The happy ending: almost immediately, I slept better, stopped snoring, and have felt great when I wake up each day. Another life-changer!

Nothing I’ve written here is a recent medical breakthrough. Certainly, I’ve been blessed to work for an employer with a health insurance plan that allows me to make regular doctor visits and undergo these treatments. I wish everyone could do the same with no hassle or financial worries. So if you’re able and willing to get your allergies under control, have regular physical exams (and if appropriate, colonoscopies), skin cancer screening or sleep apnea testing, it might make your life better too.

David Carroll, a Chattanooga news anchor, is the author of “Volunteer Bama Dawg,” a collection of his best stories. You may contact him at 900 Whitehall Road, Chattanooga, TN 37405 or 3dc@epbfi.com.

Guest View: Photo shows disturbing state of U.S.

By Dahleen Glanton

Chicago Tribune

Certainly, Oscar Alberto Martinez Ramirez must have known that his perilous journey to America would be in vain. Hadn’t he heard even before leaving El Salvador in April that people like him and his family were not welcome here?

Why would he sacrifice so much just to end up facedown in the murky waters of the Rio Grande River on the Mexico border with his lifeless 23-month-old daughter’s arm draped around his neck?

How could he not have known that granting U.S. asylum to people fleeing danger in Central America is a pipe dream? Did he think that his story of hardship and poverty would somehow elicit more sympathy than those of thousands of weary migrants who had been turned away at the U.S. border before him?

Didn’t he realize that the idea of his daughter growing up in a country flush with opportunity was a fairy tale no more realistic than a lonely princess who kisses a frog and turns him into a handsome prince?

Did he think the stories about young children being abused and neglected at detention centers run by the U.S. government were a scare tactic designed to convince foreigners that they would be better off at home?

It is likely that 25-year-old Martinez understood it well. But he came anyway, with his wife, Tania, and daughter, Valeria, because he had no other choice. The disturbing photograph of him floating in the river with his baby’s body tenderly nestled underneath his T-shirt tells us so.

Still, some of us lucky enough to have been born in a country where we are taught that even what seems impossible is attainable if we work hard enough might find it difficult to fathom the hopelessness that led Martinez to this river.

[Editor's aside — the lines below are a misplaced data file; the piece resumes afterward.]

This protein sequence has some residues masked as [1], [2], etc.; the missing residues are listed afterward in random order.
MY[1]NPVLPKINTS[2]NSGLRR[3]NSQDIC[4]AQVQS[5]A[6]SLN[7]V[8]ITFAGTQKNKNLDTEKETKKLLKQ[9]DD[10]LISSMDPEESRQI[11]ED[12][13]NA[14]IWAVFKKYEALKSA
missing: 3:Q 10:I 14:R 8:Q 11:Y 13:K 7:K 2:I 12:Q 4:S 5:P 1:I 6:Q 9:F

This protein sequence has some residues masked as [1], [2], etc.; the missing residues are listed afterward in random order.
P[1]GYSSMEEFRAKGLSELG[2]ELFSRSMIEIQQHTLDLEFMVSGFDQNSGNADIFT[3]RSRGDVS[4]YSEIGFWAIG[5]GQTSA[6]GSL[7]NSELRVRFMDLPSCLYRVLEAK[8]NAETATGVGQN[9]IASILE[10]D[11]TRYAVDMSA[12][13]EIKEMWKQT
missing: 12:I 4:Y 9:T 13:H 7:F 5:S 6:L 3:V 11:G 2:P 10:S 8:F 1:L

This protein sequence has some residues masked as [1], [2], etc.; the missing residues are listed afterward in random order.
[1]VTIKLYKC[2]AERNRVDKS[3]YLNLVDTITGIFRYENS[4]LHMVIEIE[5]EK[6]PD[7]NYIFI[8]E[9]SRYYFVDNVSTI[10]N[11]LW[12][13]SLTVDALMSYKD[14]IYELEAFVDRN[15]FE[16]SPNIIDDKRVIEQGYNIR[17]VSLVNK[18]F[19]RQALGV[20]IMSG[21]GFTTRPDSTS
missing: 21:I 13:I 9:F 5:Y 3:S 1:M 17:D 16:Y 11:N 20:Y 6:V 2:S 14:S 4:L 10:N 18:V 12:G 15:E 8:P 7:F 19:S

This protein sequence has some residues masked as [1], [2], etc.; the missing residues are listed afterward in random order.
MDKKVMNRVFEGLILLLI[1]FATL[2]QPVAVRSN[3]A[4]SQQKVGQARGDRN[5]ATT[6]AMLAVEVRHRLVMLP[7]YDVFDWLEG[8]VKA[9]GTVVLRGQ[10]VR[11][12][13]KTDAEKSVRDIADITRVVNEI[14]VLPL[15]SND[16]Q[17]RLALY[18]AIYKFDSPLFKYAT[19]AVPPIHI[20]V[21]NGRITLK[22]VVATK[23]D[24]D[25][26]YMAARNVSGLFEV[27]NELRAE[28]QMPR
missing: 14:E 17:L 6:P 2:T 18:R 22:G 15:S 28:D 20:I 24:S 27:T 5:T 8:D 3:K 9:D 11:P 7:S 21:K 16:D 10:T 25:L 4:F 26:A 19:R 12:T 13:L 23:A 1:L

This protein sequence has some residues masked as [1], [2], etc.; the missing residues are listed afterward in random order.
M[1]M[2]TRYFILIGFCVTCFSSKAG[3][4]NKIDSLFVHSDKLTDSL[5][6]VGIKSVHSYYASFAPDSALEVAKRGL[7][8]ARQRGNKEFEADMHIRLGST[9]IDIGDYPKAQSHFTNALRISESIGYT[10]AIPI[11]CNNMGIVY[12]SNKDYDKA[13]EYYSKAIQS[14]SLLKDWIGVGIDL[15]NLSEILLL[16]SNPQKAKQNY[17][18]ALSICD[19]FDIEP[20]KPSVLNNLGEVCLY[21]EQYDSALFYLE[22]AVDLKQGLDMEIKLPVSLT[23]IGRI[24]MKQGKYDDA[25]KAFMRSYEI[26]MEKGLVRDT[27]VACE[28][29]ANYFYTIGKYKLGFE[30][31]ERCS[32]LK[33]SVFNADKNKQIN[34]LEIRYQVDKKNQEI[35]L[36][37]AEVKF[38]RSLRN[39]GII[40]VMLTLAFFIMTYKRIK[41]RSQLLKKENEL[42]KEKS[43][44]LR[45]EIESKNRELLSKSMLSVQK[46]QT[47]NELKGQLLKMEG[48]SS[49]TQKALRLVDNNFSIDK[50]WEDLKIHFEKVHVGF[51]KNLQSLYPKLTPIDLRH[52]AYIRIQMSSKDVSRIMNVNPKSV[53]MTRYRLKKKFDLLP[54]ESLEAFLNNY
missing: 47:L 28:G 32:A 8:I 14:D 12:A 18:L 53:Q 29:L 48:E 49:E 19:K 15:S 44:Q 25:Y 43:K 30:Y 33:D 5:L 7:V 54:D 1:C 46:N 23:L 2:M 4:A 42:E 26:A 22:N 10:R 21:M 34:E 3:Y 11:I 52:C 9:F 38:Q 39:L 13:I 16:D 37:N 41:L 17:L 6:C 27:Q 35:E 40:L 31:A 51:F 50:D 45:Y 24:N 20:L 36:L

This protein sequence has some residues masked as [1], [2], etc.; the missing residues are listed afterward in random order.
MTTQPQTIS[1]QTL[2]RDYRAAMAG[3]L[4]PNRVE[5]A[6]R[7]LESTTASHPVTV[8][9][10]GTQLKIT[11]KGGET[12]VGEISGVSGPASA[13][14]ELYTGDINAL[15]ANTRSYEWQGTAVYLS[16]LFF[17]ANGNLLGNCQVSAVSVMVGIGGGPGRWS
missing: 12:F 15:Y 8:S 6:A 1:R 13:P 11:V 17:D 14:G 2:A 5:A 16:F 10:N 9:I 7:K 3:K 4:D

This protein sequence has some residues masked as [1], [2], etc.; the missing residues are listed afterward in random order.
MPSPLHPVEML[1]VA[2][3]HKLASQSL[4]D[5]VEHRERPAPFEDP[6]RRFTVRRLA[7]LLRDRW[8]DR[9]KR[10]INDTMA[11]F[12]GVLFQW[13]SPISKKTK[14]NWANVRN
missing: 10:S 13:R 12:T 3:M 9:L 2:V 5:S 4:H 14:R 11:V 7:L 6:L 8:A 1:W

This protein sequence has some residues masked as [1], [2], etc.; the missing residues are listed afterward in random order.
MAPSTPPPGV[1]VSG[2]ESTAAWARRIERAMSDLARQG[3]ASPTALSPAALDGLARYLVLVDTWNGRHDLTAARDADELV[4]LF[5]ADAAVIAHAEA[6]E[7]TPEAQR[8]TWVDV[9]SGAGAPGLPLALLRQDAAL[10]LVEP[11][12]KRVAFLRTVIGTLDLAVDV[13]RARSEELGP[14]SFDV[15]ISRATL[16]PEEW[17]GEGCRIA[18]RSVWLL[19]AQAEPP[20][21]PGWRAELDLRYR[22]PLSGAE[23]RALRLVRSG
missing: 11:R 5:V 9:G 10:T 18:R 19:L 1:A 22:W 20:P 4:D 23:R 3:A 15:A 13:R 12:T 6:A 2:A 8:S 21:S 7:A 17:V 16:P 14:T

We might not entirely understand the desperation of a father willing to risk his family’s life for a chance to live the American Dream – an elusive promise that many Americans know firsthand is a lie. We question why he had to come here.

Maybe some have not heard about how gangs run rampant in El Salvador, targeting women and children, simply because they are the most vulnerable. Maybe some have not read about the open confrontations that occur between criminal gangs and the El Salvadoran government. Perhaps some have not paid attention to the tales of rape, torture, executions and extortion at the hands of violent gangs that have taken over large swaths of Martinez’s country.

It is likely that Martinez weighed his options carefully and decided that coming to America, even with its hard-line asylum policies, was better than staying in El Salvador. So he quit his job and traveled 1,000 miles, ending up in the river.

From his vantage point in Matamoros, Mexico, the Rio Grande may not have seemed so menacing. Its water was dirty. Trash and beer bottles were floating about, but Martinez likely had not seen the fury of a mighty current like the one that rose up and swept him and Valeria away.

A month earlier, the river claimed the lives of four migrants, including a 10-month old baby and two other children. Since October, more than 400 migrants, many of them children, have been rescued from the treacherous river. And there are many others who, if the river did not take them, the scorching heat in the valley did.

After waiting two months to apply for asylum, Martinez and his wife had grown desperate, she told news organizations. They were so close to their dream that swimming to the riverbank on the other side of the Rio Grande must have seemed inevitable.

On Sunday, Martinez attempted to swim across with Valeria on his back, tucked under his shirt. His wife followed on the back of a family friend. At some point, she turned back, but Martinez kept going, only to be swept away with his daughter shortly before reaching the banks of Brownsville, Texas, according to the New York Times.

The picture of the two of them, taken by a news photographer after their bodies were discovered downstream the following day, has been held up as a symbol of the great lengths to which migrants will go to live in America. But it also is a reminder of how determined the U.S. government is to keep them out.

Many Americans are saddened and angered that such a tragedy could occur, yet again, on our watch. We have vowed to do something – anything – to make it stop.

This is not who we are as a nation, we insist. But regardless of what we say, this is the nation we have become. The proof is in the picture.